MYRTLE BEACH - This was supposed to be a relaxing weekend for Zach Godley.
Fresh off winning a second consecutive Class A baseball title with Bamberg-Ehrhardt, Godley was headed to the Grand Strand for the South Carolina Baseball Coaches Association’s North-South All-Star Game. In between attending various functions and spending time on the beach with family members, he and Red Raider teammate Don Sandifer are scheduled to pitch for the South 4-A/1-A team in one of two games scheduled for 1 p.m. today and Saturday.
With one text message received Thursday, Godley’s weekend plans were changed with the biggest, most shocking news of his life. The New York Mets used the eighth to last pick in the 50th and final round of this year’s Major League Draft to select the hard-throwing right-hander.
“It was a good surprise,” said Godley’s mom, Kelly, who’s also in Myrtle Beach. “Now he has a decision to make.
“This doesn’t happen to real people. This happens to other people. That’s something he and his daddy have to talk about.”
Scouts from the Mets, who selected the former Red Raider, Spartanburg Methodist College and University of South Carolina standout Mookie Wilson in the second round of the 1977 MLB draft, and crosstown rival New York Yankees kept a close eye on the 19-year-old Godley throughout his senior year. In just his second season on the mound at B-E, Godley finished 9-3 with a 2.24 earned run average and struck out 109 batters while walking just 22 batters.
For the second straight year, Godley was the victorious pitcher in the deciding game in the Best-of-Three Class A finals. He struck out nine batters, including the last seven retired, and allowed just three hits in the 7-1 win over Chesterfield.
Despite working out for the Mets in Greenville two weeks ago and the Yankees in Bamberg last week, Godley had not heard from either team in the days leading to the draft.
With the 1,514th overall pick, the Mets made Godley the first B-E player selected in the MLB draft since 2000 when Clint Collins was taken by the Cincinnati Reds. Godley and his family now have until Aug. 31 to make a decision on whether to sign with the Mets or head to SMC where he would be eligible for the MLB draft each of his two years there.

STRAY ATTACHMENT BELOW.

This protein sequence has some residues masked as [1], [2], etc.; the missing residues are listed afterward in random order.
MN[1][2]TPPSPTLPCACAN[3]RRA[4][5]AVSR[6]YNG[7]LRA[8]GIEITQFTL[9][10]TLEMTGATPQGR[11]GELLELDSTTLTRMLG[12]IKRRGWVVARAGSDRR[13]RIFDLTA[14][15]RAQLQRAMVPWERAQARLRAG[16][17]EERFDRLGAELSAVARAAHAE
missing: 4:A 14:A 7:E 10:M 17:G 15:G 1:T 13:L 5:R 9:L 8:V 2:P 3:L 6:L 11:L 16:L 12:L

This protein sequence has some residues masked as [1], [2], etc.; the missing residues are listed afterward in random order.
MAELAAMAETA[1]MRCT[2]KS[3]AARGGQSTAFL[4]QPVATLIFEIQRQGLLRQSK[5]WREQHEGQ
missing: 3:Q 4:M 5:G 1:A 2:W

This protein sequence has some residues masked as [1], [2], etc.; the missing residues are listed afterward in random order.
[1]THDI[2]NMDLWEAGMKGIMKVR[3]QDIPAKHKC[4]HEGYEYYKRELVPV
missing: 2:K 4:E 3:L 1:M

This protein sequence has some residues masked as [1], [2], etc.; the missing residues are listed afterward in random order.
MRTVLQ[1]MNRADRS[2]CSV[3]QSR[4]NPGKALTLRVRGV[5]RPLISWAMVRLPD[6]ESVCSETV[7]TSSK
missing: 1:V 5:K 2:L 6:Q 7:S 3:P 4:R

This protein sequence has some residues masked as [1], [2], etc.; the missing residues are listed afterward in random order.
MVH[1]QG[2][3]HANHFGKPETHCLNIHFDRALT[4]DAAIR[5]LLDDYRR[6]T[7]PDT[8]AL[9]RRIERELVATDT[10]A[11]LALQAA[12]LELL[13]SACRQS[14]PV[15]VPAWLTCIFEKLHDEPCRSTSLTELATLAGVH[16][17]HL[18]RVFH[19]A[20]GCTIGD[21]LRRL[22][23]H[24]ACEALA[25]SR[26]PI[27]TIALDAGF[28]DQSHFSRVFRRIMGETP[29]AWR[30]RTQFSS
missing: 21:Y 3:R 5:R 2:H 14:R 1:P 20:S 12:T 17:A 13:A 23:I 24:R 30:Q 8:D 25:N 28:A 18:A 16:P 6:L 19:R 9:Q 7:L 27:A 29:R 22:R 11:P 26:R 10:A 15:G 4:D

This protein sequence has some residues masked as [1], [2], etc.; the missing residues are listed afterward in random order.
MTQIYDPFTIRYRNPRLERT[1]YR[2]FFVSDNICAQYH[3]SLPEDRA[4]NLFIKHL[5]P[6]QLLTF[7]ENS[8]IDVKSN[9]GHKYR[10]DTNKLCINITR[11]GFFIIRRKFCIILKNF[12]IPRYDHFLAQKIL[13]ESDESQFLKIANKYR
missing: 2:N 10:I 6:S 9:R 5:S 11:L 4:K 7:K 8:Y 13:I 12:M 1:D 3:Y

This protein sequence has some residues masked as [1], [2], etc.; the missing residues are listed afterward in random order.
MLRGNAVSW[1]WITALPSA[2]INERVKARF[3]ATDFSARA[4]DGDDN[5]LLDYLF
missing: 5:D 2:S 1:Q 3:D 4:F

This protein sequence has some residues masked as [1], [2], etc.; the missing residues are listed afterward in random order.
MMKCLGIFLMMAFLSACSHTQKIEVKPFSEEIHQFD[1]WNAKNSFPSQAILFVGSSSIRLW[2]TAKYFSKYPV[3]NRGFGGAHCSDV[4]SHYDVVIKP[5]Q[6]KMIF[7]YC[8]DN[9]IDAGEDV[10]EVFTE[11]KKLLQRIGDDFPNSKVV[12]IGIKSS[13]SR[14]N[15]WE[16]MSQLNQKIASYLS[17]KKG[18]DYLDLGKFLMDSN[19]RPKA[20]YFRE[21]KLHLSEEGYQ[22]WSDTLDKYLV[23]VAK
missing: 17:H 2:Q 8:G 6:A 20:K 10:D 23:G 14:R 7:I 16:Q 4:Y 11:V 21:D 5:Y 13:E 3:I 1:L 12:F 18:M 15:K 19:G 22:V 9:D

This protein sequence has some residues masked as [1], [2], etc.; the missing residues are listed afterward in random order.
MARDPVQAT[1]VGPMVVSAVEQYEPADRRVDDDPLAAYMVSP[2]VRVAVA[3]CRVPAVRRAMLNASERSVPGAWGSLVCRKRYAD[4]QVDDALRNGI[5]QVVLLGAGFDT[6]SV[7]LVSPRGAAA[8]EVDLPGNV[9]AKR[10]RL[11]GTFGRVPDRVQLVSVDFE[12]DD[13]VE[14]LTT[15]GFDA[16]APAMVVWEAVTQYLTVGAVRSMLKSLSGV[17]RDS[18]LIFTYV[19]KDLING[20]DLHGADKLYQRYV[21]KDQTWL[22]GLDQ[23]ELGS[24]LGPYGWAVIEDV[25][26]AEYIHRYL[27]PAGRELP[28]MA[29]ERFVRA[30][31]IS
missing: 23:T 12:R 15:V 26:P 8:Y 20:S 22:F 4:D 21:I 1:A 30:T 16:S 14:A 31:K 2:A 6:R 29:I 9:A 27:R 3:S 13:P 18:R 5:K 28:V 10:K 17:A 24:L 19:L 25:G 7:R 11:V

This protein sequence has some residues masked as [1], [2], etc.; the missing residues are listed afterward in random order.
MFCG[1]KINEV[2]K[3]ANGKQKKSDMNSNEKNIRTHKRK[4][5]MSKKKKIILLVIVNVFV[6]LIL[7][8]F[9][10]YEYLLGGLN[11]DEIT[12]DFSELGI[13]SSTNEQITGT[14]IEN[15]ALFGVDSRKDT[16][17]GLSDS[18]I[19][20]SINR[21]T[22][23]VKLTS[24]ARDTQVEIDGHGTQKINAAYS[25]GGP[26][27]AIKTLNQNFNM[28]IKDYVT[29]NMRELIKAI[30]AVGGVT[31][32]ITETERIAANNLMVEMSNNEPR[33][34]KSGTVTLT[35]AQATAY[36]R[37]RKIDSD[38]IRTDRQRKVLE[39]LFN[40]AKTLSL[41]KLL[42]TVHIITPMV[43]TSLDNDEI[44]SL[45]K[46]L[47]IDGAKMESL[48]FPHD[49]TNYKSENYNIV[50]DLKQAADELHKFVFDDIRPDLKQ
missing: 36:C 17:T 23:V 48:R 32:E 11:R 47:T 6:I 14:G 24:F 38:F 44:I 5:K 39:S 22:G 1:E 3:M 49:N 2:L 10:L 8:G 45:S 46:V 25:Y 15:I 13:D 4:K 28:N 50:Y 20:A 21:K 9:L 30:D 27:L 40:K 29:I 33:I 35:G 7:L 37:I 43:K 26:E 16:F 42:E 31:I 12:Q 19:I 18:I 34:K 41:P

“When you’re 19, you really don’t know what you want to do,” Kelly Godley said. “His daddy and I told him you’ve got to do what you love and everyone doesn’t get this opportunity to do what you love. With (Zach) getting handed an opportunity to work … you love to play baseball and you’re getting paid to do that, you need to weigh all the good with the bad, you need to just sit down and think about it. This is a gift from God and it just doesn’t happen to everybody and he’s been real fortunate that things have worked out the way they have.”
“We’re real proud of Zack. Zack’s got good work ethics and whatever he does, we’ll support him and whatever decision he makes, we’ll support him in it.”
“My advice would be, he’s got to sit down and talk with him and see what they want to do and how much they think of him,” Bamberg-Ehrhardt head coach David Horton said. “Anything less than a college education plus your monetary value, whatever they think that is, I wouldn’t consider anything else. I think the college education would start the whole deal.”
Horton added Godley could take a similar path of former Red Raider Mookie Wilson. He spent two years at Spartanburg Methodist College before heading to the University of South Carolina.
Rather than sign a contract with the Los Angeles Dodgers, who drafted him in the fourth round in 1976, Wilson stayed at USC where he improved his draft stock and was signed by the Mets out of the second round.
Spartanburg Methodist baseball coach Tim Wallace expects to see Godley in a Pioneers’ jersey this fall given the likelihood he will not receive a lucrative contract and would be afforded the opportunity to vastly improving his draft status with SMC.
“He just gets more experience on the mound,” Wallace said. “He’s only thrown for a couple of years. I think he’ll develop a little more consistency. Obviously, he should develop more arm strength just because a lot of factors. He’s going to grow some and he’s going to have a pitching coach looking over his shoulder. Coach Horton does a great job over there, but there’s a big change that happens physically when you’re 18-19 years old. So, just some stuff that’s naturally going to kick in and you couple it with the experience you get. We play a tough schedule and there’s some expectations at our place. I just think that helps the kids get better.”
“In my mind, that’s a ‘no decision’, but I see it every year. I’m sure Zach’s excited and I’m sure he’s thrilled, but when you sit and think about it, then I think his best decision is go to school.”
Godley is currently a member of the Carolina Cyclones travel team, a decision encouraged by both the Mets and Wallace.